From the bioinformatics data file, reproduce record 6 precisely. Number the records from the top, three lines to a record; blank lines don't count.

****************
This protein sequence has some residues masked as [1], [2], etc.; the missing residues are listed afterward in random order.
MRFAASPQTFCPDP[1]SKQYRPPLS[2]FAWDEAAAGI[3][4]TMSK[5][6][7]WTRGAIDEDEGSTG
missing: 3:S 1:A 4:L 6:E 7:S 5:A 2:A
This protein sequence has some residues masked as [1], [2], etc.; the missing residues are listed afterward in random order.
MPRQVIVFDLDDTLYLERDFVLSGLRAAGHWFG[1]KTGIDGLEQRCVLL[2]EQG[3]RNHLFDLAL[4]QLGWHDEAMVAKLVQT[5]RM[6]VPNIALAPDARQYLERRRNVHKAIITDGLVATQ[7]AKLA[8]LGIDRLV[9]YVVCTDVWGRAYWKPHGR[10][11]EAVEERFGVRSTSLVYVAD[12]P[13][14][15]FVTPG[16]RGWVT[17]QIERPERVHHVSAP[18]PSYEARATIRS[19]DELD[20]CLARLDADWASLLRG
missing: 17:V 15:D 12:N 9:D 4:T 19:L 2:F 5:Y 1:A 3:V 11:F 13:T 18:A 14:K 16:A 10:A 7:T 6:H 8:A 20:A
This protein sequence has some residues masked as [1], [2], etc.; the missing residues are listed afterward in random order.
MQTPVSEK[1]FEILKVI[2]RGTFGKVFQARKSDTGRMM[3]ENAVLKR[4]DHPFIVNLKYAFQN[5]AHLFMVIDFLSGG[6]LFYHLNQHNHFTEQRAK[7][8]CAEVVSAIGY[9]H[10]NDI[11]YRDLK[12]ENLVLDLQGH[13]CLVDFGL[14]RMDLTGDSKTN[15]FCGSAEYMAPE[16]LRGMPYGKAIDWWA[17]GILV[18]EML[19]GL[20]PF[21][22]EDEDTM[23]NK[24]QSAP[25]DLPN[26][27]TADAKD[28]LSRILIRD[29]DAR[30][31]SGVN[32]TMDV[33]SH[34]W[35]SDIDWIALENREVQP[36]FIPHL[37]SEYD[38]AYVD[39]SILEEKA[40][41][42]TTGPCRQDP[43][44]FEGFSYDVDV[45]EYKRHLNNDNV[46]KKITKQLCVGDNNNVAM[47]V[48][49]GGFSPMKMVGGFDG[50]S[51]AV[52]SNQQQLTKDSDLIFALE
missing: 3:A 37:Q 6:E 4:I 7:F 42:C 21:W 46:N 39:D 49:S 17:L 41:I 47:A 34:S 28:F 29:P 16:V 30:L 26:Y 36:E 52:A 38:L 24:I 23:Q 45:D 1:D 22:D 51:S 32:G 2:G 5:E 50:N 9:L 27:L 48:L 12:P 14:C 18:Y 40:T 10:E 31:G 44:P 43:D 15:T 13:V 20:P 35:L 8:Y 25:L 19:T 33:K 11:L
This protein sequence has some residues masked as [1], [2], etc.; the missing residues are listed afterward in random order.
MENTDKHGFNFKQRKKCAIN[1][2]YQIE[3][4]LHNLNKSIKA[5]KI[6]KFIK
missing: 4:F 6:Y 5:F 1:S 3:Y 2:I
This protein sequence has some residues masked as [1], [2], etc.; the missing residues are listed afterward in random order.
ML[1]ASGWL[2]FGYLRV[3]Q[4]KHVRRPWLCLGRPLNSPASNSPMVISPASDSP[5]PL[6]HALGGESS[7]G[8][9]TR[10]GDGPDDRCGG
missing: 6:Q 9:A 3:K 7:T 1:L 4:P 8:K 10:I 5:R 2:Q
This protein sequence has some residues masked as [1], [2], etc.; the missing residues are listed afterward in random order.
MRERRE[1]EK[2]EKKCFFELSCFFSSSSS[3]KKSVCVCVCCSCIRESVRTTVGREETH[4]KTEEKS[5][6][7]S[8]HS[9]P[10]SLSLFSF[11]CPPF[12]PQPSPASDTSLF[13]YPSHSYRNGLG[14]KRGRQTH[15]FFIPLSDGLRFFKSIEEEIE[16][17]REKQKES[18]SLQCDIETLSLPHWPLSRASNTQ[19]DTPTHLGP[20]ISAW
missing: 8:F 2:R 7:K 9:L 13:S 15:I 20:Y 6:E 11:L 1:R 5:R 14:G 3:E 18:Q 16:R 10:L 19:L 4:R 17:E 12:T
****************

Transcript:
This protein sequence has some residues masked as [1], [2], etc.; the missing residues are listed afterward in random order.
MRERRE[1]EK[2]EKKCFFELSCFFSSSSS[3]KKSVCVCVCCSCIRESVRTTVGREETH[4]KTEEKS[5][6][7]S[8]HS[9]P[10]SLSLFSF[11]CPPF[12]PQPSPASDTSLF[13]YPSHSYRNGLG[14]KRGRQTH[15]FFIPLSDGLRFFKSIEEEIE[16][17]REKQKES[18]SLQCDIETLSLPHWPLSRASNTQ[19]DTPTHLGP[20]ISAW
missing: 8:F 2:R 7:K 9:L 13:S 15:I 20:Y 6:E 11:L 1:R 5:R 14:G 3:E 18:Q 16:R 10:L 19:L 4:R 17:E 12:T